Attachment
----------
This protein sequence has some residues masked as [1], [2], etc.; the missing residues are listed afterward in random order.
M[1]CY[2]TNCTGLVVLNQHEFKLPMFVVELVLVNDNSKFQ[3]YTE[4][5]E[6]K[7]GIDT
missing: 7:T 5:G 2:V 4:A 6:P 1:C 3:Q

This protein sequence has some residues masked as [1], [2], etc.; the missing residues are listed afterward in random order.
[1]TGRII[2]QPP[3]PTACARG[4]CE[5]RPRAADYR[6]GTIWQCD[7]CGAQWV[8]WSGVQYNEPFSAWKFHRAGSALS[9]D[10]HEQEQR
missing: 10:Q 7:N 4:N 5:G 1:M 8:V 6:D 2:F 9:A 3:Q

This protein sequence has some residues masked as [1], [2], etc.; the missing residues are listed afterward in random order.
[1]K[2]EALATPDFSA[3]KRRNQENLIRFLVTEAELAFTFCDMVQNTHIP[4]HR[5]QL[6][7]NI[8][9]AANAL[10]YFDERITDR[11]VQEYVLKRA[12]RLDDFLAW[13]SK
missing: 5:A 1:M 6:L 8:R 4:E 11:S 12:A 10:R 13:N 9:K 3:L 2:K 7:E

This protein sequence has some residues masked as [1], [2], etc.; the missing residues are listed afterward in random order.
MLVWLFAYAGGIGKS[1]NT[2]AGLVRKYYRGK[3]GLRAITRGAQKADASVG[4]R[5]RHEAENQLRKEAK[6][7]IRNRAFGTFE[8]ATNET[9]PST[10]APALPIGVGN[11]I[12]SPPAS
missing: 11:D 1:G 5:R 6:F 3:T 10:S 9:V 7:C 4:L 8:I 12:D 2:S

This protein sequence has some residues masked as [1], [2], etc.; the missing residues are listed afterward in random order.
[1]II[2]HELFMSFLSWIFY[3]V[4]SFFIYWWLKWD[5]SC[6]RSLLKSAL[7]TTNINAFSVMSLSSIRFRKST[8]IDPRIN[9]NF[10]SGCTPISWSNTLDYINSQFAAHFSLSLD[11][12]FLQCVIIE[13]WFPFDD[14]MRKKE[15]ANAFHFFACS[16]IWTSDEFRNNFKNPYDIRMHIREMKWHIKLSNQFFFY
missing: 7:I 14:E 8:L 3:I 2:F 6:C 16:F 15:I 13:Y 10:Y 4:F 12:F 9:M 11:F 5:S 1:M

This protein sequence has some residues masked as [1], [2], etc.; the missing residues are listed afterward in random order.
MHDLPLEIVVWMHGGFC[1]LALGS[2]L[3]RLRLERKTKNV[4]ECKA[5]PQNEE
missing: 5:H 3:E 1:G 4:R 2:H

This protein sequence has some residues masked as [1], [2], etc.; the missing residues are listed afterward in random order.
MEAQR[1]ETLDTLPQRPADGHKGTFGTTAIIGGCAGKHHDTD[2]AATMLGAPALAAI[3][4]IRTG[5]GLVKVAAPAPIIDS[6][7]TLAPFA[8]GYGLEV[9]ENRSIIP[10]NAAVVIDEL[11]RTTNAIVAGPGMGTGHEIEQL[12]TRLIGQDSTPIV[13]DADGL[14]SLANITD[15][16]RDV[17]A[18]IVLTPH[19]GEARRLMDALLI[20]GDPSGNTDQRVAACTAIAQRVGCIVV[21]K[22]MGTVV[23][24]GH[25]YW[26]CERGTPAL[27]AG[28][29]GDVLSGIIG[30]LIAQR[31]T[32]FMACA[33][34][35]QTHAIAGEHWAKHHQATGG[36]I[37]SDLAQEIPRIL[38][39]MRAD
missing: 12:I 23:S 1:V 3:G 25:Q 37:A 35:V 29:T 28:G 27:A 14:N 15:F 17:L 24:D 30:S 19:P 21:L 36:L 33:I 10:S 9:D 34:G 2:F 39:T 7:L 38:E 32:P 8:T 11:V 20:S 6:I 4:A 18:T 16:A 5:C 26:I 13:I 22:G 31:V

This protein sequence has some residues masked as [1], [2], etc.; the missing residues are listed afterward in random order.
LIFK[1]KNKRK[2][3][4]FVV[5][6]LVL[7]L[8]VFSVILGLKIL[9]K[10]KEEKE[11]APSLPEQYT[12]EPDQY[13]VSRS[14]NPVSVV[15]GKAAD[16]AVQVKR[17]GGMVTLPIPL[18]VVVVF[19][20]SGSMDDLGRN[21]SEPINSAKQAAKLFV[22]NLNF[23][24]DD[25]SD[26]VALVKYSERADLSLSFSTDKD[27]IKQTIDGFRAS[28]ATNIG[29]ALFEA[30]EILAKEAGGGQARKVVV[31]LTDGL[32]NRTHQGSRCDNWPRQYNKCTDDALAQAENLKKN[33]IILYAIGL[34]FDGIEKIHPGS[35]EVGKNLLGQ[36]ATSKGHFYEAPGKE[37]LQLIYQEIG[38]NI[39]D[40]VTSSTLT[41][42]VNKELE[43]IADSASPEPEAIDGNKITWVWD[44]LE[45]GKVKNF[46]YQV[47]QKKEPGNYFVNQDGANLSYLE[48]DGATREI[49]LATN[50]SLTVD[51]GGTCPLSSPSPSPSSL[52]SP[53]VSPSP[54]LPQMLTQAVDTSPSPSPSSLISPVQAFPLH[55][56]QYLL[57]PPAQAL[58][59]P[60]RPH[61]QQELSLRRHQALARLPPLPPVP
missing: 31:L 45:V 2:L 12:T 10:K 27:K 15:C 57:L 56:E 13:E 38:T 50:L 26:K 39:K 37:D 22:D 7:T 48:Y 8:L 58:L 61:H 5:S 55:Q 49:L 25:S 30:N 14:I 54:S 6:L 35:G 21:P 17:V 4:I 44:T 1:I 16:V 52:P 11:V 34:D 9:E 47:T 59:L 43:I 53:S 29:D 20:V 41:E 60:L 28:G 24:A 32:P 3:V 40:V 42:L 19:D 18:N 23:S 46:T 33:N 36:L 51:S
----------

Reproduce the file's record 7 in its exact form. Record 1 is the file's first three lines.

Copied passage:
This protein sequence has some residues masked as [1], [2], etc.; the missing residues are listed afterward in random order.
MEAQR[1]ETLDTLPQRPADGHKGTFGTTAIIGGCAGKHHDTD[2]AATMLGAPALAAI[3][4]IRTG[5]GLVKVAAPAPIIDS[6][7]TLAPFA[8]GYGLEV[9]ENRSIIP[10]NAAVVIDEL[11]RTTNAIVAGPGMGTGHEIEQL[12]TRLIGQDSTPIV[13]DADGL[14]SLANITD[15][16]RDV[17]A[18]IVLTPH[19]GEARRLMDALLI[20]GDPSGNTDQRVAACTAIAQRVGCIVV[21]K[22]MGTVV[23][24]GH[25]YW[26]CERGTPAL[27]AG[28][29]GDVLSGIIG[30]LIAQR[31]T[32]FMACA[33][34][35]QTHAIAGEHWAKHHQATGG[36]I[37]SDLAQEIPRIL[38][39]MRAD
missing: 12:I 23:S 1:V 3:G 25:Q 37:A 35:V 29:T 28:G 27:A 14:N 15:F 17:L 24:D 30:S 19:P 21:L 36:L 33:I 10:S 9:D 34:G 2:F 39:T 7:L 38:E 32:P 8:T 11:V 20:S 6:I 4:A 18:T 16:A 5:C 26:I 13:I 22:G 31:V